, Volume 193, Issue 2, pp 155-162

Metabolic engineering of glycine betaine synthesis: plant betaine aldehyde dehydrogenases lacking typical transit peptides are targeted to tobacco chloroplasts where they confer betaine aldehyde resistance

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Abstract

Certain higher plants synthesize and accumulate glycine betaine, a compound with osmoprotectant properties. Biosynthesis of glycine betaine proceeds via the pathway choline → betaine aldehyde → glycine betaine. Plants such as tobacco (Nicotiana tabacum L.) which do not accumulate glycine betaine lack the enzymes catalyzing both reactions. As a step towards engineering glycine betaine accumulation into a non-accumulator, spinach and sugar beet complementary-DNA sequences encoding the second enzyme of glycine-betaine synthesis (betaine aldehyde dehydrogenase, BADH, EC 1.2.1.8) were expressed in tobacco. Despite the absence of a typical transit peptide, BADH was targeted to the chloroplast in leaves of transgenic plants. Levels of extractable BADH were comparable to those in spinach and sugar beet, and the molecular weight, isoenzyme profile and K m for betaine aldehyde of the BADH enzymes from transgenic plants were the same as for native spinach or sugar beet BADH. Transgenic plants converted supplied betaine aldehyde to glycine betaine at high rates, demonstrating that they were able to transport betaine aldehyde across both the plasma membrane and the chloroplast envelope. The glycine betaine produced in this way was not further metabolized and reached concentrations similar to those in plants which accumulate glycine betaine naturally. Betaine aldehyde was toxic to non-transformed tobacco tissues whereas transgenic tissues were resistant due to detoxification of betaine aldehyde to glycine betaine. Betaine aldehyded ehydrogenase is therefore of interest as a potential selectable marker, as well as in the metabolic engineering of osmoprotectant biosynthesis.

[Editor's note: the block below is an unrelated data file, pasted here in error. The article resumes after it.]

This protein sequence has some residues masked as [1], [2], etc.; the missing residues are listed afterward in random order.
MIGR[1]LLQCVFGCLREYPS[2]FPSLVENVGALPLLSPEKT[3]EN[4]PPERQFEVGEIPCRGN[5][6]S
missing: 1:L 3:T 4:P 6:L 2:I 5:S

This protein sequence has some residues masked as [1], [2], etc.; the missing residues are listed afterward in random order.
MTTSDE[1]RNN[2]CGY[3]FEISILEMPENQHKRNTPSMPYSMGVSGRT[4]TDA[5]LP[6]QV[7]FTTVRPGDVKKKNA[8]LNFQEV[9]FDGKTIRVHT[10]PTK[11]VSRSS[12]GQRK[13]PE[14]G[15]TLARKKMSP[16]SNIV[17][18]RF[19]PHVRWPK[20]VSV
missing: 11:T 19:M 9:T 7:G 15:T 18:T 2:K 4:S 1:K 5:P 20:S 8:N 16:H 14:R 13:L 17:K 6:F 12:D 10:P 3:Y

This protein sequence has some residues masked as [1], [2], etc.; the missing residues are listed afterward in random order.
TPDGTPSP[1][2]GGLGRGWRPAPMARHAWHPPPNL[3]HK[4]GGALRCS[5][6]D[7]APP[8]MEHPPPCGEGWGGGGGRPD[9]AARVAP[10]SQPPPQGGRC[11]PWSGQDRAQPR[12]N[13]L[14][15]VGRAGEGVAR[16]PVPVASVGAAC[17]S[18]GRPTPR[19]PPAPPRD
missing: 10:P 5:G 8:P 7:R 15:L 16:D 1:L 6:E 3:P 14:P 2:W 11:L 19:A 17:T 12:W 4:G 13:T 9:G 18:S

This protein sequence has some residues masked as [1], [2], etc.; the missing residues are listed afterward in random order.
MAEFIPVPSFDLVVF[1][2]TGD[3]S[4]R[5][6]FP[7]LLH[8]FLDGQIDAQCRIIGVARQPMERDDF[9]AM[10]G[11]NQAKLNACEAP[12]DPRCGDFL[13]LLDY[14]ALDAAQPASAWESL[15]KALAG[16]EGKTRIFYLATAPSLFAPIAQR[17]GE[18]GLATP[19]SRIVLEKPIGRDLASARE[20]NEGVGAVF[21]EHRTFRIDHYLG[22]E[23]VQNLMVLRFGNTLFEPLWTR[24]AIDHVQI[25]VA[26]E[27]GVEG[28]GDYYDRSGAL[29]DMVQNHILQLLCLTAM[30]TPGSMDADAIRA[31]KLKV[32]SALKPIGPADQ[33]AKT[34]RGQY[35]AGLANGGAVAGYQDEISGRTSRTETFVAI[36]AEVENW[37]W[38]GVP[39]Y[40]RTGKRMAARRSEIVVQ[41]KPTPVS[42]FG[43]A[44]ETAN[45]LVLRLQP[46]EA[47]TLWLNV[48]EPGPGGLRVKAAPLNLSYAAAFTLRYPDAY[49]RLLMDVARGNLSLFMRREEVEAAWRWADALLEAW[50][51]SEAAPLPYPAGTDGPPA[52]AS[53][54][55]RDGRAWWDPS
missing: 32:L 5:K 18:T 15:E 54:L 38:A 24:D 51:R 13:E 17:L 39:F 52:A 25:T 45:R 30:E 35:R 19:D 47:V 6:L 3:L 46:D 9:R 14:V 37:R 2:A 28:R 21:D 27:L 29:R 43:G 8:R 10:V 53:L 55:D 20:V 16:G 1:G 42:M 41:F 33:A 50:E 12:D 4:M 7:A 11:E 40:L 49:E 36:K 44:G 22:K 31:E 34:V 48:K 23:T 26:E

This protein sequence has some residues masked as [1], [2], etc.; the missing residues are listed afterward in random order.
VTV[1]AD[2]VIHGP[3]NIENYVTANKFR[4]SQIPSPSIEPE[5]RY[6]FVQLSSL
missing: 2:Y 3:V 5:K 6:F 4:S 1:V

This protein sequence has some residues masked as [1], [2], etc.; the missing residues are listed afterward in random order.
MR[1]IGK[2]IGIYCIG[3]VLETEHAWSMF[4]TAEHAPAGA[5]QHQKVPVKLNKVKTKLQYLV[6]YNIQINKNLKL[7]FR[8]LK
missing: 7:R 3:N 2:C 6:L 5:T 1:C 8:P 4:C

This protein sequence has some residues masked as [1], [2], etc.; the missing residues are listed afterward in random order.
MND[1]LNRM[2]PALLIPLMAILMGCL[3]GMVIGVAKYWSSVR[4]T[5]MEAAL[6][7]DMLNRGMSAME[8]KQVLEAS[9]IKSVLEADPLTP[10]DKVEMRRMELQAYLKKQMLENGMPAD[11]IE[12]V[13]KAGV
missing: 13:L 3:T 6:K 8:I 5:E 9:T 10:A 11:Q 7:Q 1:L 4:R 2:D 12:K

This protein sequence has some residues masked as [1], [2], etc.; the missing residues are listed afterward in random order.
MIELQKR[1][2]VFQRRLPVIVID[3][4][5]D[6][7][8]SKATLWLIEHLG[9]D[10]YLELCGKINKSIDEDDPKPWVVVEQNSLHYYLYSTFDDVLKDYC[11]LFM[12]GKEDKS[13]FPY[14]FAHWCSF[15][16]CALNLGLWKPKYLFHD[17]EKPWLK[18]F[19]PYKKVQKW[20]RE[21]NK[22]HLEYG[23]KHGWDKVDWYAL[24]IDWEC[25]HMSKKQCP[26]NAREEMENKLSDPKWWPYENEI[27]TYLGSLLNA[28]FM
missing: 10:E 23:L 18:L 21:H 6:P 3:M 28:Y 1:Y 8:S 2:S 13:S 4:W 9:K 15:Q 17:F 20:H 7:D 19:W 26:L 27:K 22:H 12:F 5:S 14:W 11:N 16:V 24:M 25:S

We thank Dr. G. An for the gift of the vector pGA643 and Mr. Sylvain Lebeurier for help in maintaining plants. This work was supported, in part, by grants from the Natural Sciences and Engineering Research Council of Canada, the Rockefeller Foundation, and the U.S. Department of Agriculture, and by gifts from CIBAGEIGY Biotechnology.